A Pill A Day Keeps The Vet Away - Barry Hill

I wrote this one a few years ago with a previous dog and well before the current pandemic.


Last week I had a lousy cold.  Actually, it was a really good cold from the perspective of a cold, but I felt lousy.  It’s a well-known fact that the common cold affects us fellas about 300 times as bad as it does you girls, so I was feeling as rough as Chinese justice.  I was supposed to take doggy to the vets for his monthly inoculations against dust mites (he’s allergic to dust of all things).  I mean, why couldn’t it have been something avoidable like unicorns, fluffy toilet seat covers or lamp posts.  Yeah, lampposts would have been great.  No, he has to be allergic to something that he can’t avoid.


As I believe that going out and about with an infectious virus (the cold) is tantamount to assault I asked Angie to take the beastie to the dog doctors.  I also asked her to ask for some flea tablets for him.  These are poultry flavoured chewy tablets that he thinks are a monthly treat.  He loves them.  Can’t imagine why all pet medicines aren’t flavoured the same.  These little cubes similar to sweetie chews you’d give to a kid or my hairdresser gives to Angie, my dog treats as, well, treats.  I’m sure he could happily eat several in one go.  


I’ve been giving my dogs these turkey chews for dog’s years (not as long as donkeys years but still a considerable time).  I tend to make a bit of a game about it.  Well when I say ‘game’ I make him sit in one room then go hide it in another room.  As games go it’s not Krypton Factor, more hunt the chicken smelling thimble.  


Anyway, all went well at the vets and Angie remembered the tablets.  The vet did tell her one surprising thing about these tablets though.  She said that Lex should have them with food.  Angie looked at the packaging and it does clearly state that they have to be taken with food.  Perhaps someone should have mentioned this to the blind man who can’t read the packaging… oh, I don’t know… maybe dogs years ago right at the damned start!


As well as the turkey sweets, I have a variety of medication that I have to administer to my poor beastie, but the order of play isn’t always straight forward:


“So, let me get this straight.  I give him one of these tablets twice a day for three days then cut down to one tablet a day for seven days then no tablets for ten days then one tablet a day for ten days and repeat on/off for six weeks; I wipe his feet with the wipes twice a week and his abdomen and bum-hole once a week; and clean his ears once a month or as and when?”  Ok let me just write that down eh?”


For once I’m not making this up for comic effect.  When my poor ever suffering beastie was first diagnosed with an allergy to dust mites this is what I had to do.  I still have to do the wipes and ear thing, but the tablets situation has settled down to one a day…. With food.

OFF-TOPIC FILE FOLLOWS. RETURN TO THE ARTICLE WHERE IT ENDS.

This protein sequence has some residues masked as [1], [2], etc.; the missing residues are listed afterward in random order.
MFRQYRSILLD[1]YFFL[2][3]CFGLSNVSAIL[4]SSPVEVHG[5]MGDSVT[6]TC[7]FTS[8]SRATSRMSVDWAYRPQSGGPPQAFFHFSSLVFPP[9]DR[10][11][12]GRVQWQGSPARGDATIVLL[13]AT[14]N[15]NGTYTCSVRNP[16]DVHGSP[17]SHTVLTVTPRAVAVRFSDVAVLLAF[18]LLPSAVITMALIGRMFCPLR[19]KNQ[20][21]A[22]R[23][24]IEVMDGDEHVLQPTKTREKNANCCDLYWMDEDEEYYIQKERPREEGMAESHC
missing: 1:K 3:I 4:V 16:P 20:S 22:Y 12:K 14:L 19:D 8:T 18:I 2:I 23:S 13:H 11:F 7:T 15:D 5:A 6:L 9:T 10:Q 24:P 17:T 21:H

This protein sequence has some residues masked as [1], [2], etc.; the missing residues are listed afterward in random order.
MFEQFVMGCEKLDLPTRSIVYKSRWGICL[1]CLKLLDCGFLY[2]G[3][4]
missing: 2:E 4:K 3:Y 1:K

With the pills, I have to shove them down his throat several times.  Well if I’m lucky I only have to shove it down once,but he’s developed some weird Linda Lovelacesque throat muscles (You have to be a certain age and level of morals to know who she was) that seem to be able to regurgitate the pill no matter that I’ve just had my hand up to the elbow down his gullet.  


The pill giving process goes something like this:

1. I go to the drawer where his medication is kept, and he immediately goes under a table or in a corner to work on that invisibility spell.  He knows I can find him but wants to make me work at it.  He also knows that I’m not going to be able to get a good wrestling hold on him under that table without causing myself an injury.  

2. Next, I get a dog treat for the post-tablet ‘I still love you’ bribe and the dog comes looking for the treat.  Who said that guide dogs are clever?  They are to a point and that point is food.  Men are the same, although they can also be tempted out from under a table by sex or beer.

3. Now comes the wrestling match.  I get him to sit and put him in a gentle but firm headlock.  I then prise his mouth open and shove the pill as far down as I can.  

4. With the pill ‘placed’ as far back as I can reach without getting my arm stuck, I rub his throat to encourage him to swallow then I let him go.  Well saying that I let him go sort of implies that I had a choice in the matter.  It’s almost like he’s slightly resigned to the indignation of me shoving foreign objects down his gullet, but he’ll be damned if he’ll stay meek after the job has been done.  

5. After squirming out of my headlock he licks his chops. I search the floor for the pill that I know he has just spat out.  How the hell he does that I don’t know.  I shoved the pill almost down as far as his colon!

6. The process begins again but now with a soggy and slightly hairy pill. 


It’s a long hard struggle matching human strength and grip against canine strength and wiriness but eventually… I go get a piece of cheese and stick the pill in its hairs and all.  It doesn’t even touch the sides.


Still, I know that these pills are oral this time.  Well, I hope they are.  If they are actually suppositories, as much as I love and care about him, I don’t think I could force a small torpedo up my dog’s poop-shoot.  I mean, what wrestling grip would I use to do that?


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